Gratitude may be one of the best ways we can support our health and wellbeing. But it’s much more than giving thanks. It isn’t easy when we’re living with cancer and its effects, and used in the wrong way, it can do much harm. In the first of two posts, Rb survivor Abby White explores what gratitude is, what it is not, the benefits, and how we can practice gratitude – even in tough times.
Gratitude is potent self-care. In part 2 of our Gratitude deep-dive, Rb survivor Abby White explores “the gratitude gap” – a big challenge that’s easy to overcome when we know about it. Plus how this knowledge can help children develop gratitude skills early. And 10 varied ways to practice and strengthen gratitude year-round, during the Holidays, and even in hard times.
Retinoblastoma care is a complex balancing act. Some children receive too little treatment, while others receive more than necessary, with potentially devastating results. Sharing two children’s stories, Rb survivor Abby White explores what under- and over-treatment are, when they may happen, their consequences, and how we can prevent them.
Every child with retinoblastoma, parent, sibling, survivor, and medical professional has a story to tell of their journey through childhood eye cancer. Understanding our individual and collective experience empowers us to develop and deliver holistic care for all. Rb survivor and WE C Hope USA Director, Clayonia Colbert-Dorsey discusses the growing field of ethnography research, and how it can positively impact our diverse global community.
Breastfeeding is one of the many decisions parents navigate when their baby or toddler has retinoblastoma. Paediatric nurse and child life specialist, Cindy Pilchuk, explores the benefits and challenges of breastfeeding through treatment, with practical tips for continuing or re-starting breastfeeding, weaning after diagnosis, maintaining milk supply, and comfort supports for both mother and child.
Anyone affected by retinoblastoma can experience survivor guilt – child and adult survivors, siblings, parents, grandparents, and others. WE C Hope CEO and Rb Survivor Abby White concludes this four-part series on Survivor Guilt with 8 practical suggestions to help acknowledge, move through, and heal from the destructive emotions that fuel survivor guilt.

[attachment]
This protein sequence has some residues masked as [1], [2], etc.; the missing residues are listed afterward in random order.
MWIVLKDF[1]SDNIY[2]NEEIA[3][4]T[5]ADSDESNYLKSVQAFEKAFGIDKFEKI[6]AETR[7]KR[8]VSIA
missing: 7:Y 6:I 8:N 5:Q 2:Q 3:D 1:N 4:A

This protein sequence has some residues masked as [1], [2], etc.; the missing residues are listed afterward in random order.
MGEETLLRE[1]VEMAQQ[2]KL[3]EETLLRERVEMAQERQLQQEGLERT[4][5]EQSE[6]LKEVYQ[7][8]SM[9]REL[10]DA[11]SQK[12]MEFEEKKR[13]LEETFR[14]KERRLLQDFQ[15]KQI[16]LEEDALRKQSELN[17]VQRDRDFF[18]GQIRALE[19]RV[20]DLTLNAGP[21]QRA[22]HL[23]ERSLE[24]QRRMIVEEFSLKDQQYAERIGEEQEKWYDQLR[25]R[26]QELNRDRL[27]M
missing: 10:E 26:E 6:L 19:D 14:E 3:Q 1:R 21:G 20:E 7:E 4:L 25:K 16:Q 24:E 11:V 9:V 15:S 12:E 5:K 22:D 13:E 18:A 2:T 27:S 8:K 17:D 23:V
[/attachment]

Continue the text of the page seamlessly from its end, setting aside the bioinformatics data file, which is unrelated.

Survivor guilt of some kind is an almost universal experience for individuals affected by retinoblastoma – survivors and siblings of all ages, parents, grandparents, and others. Continuing our four-part series on Survivor Guilt, WE C Hope CEO and Rb Survivor Abby White explores the causes, risk factors, and underlying emotions.
Anyone affected by retinoblastoma can experience survivor guilt – survivors and siblings of all ages, parents, grandparents, partners, and others. WE C Hope CEO and Rb Survivor Abby White continues to explore the many ways in which family members experience survivor guilt, and the potential impacts during treatment and throughout life.
The life-changing experience of retinoblastoma can weave a legacy of survivor guilt that may affect anyone in the family – child and adult survivors, siblings, parents, grandparents, and others. WE C Hope CEO and Rb Survivor Abby White highlights the many ways in which family members experience survivor guilt, and the potential impacts during treatment and throughout life.
Prompt investigation of signs and symptoms is vital to diagnose retinoblastoma early. Timely diagnosis provides the best opportunity to save a child’s life and sight. For Retinoblastoma Awareness Week 2022, Rb Care Coordinator Sandra Staffieri explores the signs and symptoms that may lead to a diagnosis of childhood eye cancer.